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Getting ready for the multi-codec world

By Paul MacDougall, principal sales engineer, Bitmovin

With video expected to account for 82 per cent of all internet traffic by 2021, up from 70 per cent today (Cisco), the industry is adopting new ways to encode and decode video to ensure more efficient delivery over the web.

As a result, the market is now moving toward a new generation of video codecs that offer 30 – 70 per cent better compression. This is important because shrinking video files means higher-quality content can be sent over existing network infrastructures for a richer, more compelling user experience, while reducing delivery costs.

Managing the codec and platform choices

Most companies will need to take a more nuanced and pragmatic approach to adopting and supporting new media codecs. Right now, there are three high efficiency video codecs to choose from, and with more on the way for compressing ultra high-definition video and VR media.

The way forward is a hybrid multi-codec approach. Companies will need to continue supporting H.264 to ensure interoperability with every device. There is, however, also an opportunity to build out support for HEVC, VP9 and AV1, which deliver higher quality video for a differentiated service offering.

We have tested multiple codecs and identified the best options depending on the use case and requirements. Before looking at performance and market penetration, let’s look at the basic data that can help determine the obvious options upfront:

Additionally, it is important to consider what platforms these codecs will be used for – from mobile native SDK’s (Android, iOS) to native SDK’s for connected TV through dongles and IP STB’s, such as Roku, Apple TV, Amazon Firestick and Chromecast. Not only are codecs changing and can be quite fragmented, but devices are another important moving target to consider.

To invest or not to invest in better compression

Encoding an asset in more than one codec is costly: beyond the royalties for some, there are additional costs to take into account, such as CPU cycles to do the encoding work, power, cooling, rack space and storage, which grows with each iteration saved in a data centre.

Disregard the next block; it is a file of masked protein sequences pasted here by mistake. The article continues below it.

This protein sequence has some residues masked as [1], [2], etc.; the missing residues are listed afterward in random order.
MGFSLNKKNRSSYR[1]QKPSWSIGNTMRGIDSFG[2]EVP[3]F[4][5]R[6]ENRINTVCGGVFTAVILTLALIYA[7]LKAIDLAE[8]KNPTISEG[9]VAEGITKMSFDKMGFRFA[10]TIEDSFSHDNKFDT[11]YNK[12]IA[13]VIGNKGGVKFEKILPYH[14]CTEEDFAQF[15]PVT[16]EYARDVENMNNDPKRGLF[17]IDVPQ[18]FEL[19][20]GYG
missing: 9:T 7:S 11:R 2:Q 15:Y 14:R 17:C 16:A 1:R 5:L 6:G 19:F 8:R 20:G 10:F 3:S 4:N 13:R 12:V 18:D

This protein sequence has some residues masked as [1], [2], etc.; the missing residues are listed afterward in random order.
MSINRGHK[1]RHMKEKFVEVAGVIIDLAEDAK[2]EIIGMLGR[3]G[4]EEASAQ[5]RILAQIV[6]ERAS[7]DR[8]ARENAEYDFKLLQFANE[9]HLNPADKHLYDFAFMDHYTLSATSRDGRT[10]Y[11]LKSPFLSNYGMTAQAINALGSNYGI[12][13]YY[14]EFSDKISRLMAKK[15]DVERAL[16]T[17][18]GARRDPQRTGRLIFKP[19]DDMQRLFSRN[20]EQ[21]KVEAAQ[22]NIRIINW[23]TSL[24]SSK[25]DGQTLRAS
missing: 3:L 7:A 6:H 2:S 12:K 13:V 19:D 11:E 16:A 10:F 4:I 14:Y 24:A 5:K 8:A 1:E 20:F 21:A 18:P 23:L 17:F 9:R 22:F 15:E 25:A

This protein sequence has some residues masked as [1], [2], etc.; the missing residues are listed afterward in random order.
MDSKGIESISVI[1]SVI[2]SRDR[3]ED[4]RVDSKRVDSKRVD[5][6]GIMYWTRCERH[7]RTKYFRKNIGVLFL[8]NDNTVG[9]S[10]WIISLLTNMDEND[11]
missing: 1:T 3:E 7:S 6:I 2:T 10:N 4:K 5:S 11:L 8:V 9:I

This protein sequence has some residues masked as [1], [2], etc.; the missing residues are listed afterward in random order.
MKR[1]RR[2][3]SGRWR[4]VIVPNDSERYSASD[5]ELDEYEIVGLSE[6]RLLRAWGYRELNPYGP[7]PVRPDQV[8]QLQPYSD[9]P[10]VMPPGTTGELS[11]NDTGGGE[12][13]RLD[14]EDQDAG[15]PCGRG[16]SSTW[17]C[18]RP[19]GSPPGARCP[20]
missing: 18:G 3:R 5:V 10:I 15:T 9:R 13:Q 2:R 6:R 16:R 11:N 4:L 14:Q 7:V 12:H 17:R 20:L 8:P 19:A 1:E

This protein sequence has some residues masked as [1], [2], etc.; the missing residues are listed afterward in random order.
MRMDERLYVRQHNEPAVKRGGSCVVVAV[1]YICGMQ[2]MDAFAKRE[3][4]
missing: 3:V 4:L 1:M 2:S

However, high-efficiency formats mean smaller files to store, and faster streaming to more people over less bandwidth. This is particularly valuable for video that is in high demand, such as a football game or a popular TV series. To stand out from the competition, delivering higher quality faster is absolutely essential.

Once the objective has been defined, it’s important to also review the market penetration of each codec. A combination of HEVC and VP9 can deliver advanced compression to roughly 83 per cent of all browser users in the US; the remaining 17 per cent would fall back to H.264 for complete coverage of every option, according to Netmarketshare research.

After narrowing down the choices depending on the use case and market penetration, companies need tools to help them make the last key decisions, which often happen on the fly. A combination of efficient analytics, fast encoding tools and a video player that comes pre-equipped with multi-codec support can solve a lot of challenges once the project is underway.

Video has a bright future and the technologies to best deliver it are getting more complex and powerful. For media companies, having access to wider codec options is a sound way to optimise the high-quality viewing experience for viewers. This is becoming even more vital as emerging technologies like VR, AR and MR hold promise to bring even more compelling experiences.